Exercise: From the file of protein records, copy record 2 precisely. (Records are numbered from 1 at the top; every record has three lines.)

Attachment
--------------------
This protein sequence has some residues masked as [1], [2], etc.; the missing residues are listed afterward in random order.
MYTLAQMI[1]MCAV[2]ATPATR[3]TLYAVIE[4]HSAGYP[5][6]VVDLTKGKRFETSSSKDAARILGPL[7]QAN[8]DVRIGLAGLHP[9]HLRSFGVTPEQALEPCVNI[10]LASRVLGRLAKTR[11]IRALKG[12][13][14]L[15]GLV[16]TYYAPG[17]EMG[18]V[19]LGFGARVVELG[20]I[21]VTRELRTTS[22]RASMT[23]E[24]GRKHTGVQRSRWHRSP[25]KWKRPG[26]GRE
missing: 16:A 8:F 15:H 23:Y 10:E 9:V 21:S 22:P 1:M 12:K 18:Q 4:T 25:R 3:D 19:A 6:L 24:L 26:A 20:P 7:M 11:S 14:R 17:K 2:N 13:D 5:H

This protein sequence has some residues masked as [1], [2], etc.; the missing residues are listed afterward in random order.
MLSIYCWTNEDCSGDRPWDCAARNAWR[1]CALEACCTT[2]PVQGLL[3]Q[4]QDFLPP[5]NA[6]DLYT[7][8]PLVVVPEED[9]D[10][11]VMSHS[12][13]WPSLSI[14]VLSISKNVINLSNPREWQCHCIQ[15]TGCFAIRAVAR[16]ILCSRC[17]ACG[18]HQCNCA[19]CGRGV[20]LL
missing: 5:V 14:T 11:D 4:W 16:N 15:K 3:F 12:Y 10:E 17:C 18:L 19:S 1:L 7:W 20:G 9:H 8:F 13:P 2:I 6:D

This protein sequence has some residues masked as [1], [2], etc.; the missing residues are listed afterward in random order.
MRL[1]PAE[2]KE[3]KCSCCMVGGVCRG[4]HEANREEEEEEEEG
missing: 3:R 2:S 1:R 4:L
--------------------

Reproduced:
This protein sequence has some residues masked as [1], [2], etc.; the missing residues are listed afterward in random order.
MLSIYCWTNEDCSGDRPWDCAARNAWR[1]CALEACCTT[2]PVQGLL[3]Q[4]QDFLPP[5]NA[6]DLYT[7][8]PLVVVPEED[9]D[10][11]VMSHS[12][13]WPSLSI[14]VLSISKNVINLSNPREWQCHCIQ[15]TGCFAIRAVAR[16]ILCSRC[17]ACG[18]HQCNCA[19]CGRGV[20]LL
missing: 5:V 14:T 11:D 4:W 16:N 15:K 3:F 12:Y 10:E 17:C 18:L 19:S 1:L 7:W 20:G 9:H 8:F 13:P 2:I 6:D